Taiwan’s last generation to fight China

By Ann Wang and Ben Blanchard

TAOYUAN, Taiwan (Reuters) – Sun Kuo-hsi vividly remembers the chaos of the final years of the Chinese civil war and the government forces he fought for collapsing in front of Mao Zedong’s Communists, forcing him to flee by boat to Taiwan in 1949 in a perilous eight-day crossing.

“There was no dock; everyone was splashing around in the water,” Sun, 110, told Reuters in his government-run veterans care home in the northern Taiwanese city of Taoyuan.

“Talking about it with young people now, they’ve not been through that time, they don’t care, say it’s in the past. Nobody listens,” said Sun, one of the last generation in Taiwan to have fought against China and experience war.

Although the defeated Republic of China government fled to Taiwan more than seven decades ago and remains there to this day, there was never a peace treaty to end the war with the People’s Republic of China. Neither government recognises the other.

During the past four years, China has ramped up its military pressure against the island it claims as Chinese territory, including staging two rounds of major military exercises, stoking fears of a war that could drag in the United States.

Those tensions dominate campaigning in the run up to Taiwan’s Jan. 13 presidential and parliamentary elections.

The main opposition party, the Kuomintang (KMT), whose government fled China in 1949, has cast the poll as a choice between war and peace – a line Beijing has echoed.

The ruling Democratic Progressive Party (DPP), which champions Taiwan’s separate identity from China and says only Taiwan’s people can decide their future, has angrily rejected that framing as scaremongering, saying nobody wants war.

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Some veterans of Taiwan’s last battles with China – fighting over the Taiwan-controlled island of Kinmen in 1958 – say they remember the horrors of conflict all too clearly.

Yin Te-chun, 93, fought for China in the 1950-53 Korean war but was captured by United Nations forces.

To show his fervent desire to be sent to Taiwan when the war ended, he, like many others, tattooed himself with phrases such as “storm the bandit strongholds” – a reference to the Chinese Communists – and “kill Zhu”, the Chinese army chief.

Yin also fought against China when it attacked Kinmen, just offshore of the Chinese city of Xiamen.

“I don’t know whether there’ll be fighting again,” he said. “It’s up to the DPP. If they keep going like this maybe there really will be.”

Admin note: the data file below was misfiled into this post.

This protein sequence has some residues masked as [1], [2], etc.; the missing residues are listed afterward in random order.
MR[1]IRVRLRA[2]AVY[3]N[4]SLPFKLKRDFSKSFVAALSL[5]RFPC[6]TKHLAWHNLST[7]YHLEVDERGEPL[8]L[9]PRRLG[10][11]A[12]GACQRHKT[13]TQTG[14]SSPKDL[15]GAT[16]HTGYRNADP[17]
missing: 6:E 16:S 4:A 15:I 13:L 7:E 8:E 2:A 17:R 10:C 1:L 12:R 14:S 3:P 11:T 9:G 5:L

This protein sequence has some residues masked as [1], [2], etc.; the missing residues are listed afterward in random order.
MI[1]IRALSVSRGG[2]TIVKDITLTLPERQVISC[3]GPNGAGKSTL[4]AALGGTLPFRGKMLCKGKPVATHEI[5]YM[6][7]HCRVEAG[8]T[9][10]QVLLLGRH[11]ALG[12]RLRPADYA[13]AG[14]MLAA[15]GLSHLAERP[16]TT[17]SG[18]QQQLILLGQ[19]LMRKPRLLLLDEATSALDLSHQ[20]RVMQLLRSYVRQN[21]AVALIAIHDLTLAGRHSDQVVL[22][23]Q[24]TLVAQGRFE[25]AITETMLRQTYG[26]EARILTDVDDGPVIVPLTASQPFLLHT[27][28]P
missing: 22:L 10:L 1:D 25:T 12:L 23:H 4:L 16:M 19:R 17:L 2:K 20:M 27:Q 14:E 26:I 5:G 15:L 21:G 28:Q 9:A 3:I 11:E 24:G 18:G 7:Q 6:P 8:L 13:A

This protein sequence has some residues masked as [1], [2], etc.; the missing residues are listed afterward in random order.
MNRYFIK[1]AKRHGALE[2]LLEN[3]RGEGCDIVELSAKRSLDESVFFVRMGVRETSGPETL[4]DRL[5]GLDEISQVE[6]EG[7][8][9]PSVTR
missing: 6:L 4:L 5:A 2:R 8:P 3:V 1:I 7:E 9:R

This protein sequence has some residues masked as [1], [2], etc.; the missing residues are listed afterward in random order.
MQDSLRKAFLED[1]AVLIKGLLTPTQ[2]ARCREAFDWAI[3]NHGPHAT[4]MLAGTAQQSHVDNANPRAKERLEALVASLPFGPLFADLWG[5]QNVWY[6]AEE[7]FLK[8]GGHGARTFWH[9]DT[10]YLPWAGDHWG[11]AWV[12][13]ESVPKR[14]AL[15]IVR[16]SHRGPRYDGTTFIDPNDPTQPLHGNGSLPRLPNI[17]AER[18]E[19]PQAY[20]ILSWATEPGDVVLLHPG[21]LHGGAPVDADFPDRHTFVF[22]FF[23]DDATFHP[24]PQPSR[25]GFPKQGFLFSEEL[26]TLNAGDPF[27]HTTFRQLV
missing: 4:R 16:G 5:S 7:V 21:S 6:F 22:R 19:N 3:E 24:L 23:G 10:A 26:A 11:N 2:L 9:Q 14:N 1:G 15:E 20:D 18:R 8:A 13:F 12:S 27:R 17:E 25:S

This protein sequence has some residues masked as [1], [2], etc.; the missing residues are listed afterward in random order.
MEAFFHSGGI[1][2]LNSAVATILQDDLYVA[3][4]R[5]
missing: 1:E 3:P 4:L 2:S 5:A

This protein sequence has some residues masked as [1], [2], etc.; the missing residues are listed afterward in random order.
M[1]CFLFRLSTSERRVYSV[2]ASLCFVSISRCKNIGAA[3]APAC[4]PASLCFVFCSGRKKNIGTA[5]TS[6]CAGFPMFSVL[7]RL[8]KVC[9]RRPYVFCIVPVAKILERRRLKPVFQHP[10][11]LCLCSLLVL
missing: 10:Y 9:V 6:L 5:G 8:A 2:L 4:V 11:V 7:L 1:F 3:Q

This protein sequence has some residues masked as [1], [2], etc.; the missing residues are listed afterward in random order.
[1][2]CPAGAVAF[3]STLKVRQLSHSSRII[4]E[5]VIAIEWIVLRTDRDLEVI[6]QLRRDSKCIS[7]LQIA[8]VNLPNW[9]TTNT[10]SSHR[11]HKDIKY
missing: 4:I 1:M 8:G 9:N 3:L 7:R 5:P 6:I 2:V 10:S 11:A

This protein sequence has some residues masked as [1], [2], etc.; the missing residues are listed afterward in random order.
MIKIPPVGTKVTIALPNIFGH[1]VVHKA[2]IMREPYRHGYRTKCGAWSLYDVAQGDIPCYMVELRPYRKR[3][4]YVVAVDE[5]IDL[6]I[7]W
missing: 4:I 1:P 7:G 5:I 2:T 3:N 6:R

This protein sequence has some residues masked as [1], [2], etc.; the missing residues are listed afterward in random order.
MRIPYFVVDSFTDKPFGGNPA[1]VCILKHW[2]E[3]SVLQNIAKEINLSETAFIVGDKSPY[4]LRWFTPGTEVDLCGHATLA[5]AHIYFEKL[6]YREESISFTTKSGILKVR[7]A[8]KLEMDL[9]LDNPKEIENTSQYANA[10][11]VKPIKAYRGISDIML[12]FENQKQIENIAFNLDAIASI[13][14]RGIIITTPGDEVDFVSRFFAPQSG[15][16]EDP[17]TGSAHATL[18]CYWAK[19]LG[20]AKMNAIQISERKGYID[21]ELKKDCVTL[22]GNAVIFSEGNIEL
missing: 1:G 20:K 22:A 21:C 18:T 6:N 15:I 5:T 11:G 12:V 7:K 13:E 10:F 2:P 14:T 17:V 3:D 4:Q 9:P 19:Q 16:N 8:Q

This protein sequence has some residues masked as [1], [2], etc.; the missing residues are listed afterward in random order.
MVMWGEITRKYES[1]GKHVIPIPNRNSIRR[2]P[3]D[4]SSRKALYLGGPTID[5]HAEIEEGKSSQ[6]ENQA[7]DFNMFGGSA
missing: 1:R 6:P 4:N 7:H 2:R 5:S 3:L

China dislikes the DPP, calling them separatists, and has rebuffed repeated offers of talks. The party’s presidential candidate, Vice President Lai Ching-te, is leading in the polls.


Sun and many other veterans who cling closely to their Chinese identity do not represent mainstream Taiwan society, who overwhelmingly view themselves as Taiwanese and not Chinese, according to polls.

“There is certainly a generational shift; the older generation was a little more likely to be for unification and the younger generation a lot less likely,” said Sung Wen-Ti, a political scientist at Australian National University’s Taiwan Studies Programme.

“The younger people tend to have a separate, almost distinct, Taiwanese national identity as opposed to a more Chinese national identity,” he added. “So, in that sense, the trendlines on support for unification is a downward one.”

Taiwan’s veterans department does not keep exact numbers on how many soldiers who fought against China are still alive. As of last year it lists about 56,000 male veterans aged 85 and above, who would have been old enough to fight in that war.

The veteran’s home in Taoyuan is surrounded by mementoes of past conflict, including an old fighter plane and a tank flaking its entrance.

A large statue of former president Chiang Kai-shek, reviled by many Taiwanese as a despot but revered by others for fighting Mao’s Communists, stands in the courtyard where the veterans exercise or are pushed about in wheelchairs.

Wang Chih-chuan, 93, also a Korean war prisoner who came to Taiwan and eventually fought in Kinmen, joined the Chinese army when he was 13.

“When I joined up I was press-ganged. In the civil war, if they couldn’t get adults they’d get children,” he said. “To this day I don’t want to watch war on the television. War is cruel, callous.”

(Reporting by Ann Wang and Ben Blanchard; Additional reporting by Angie Teo and Fabian Hamacher. Editing by Gerry Doyle)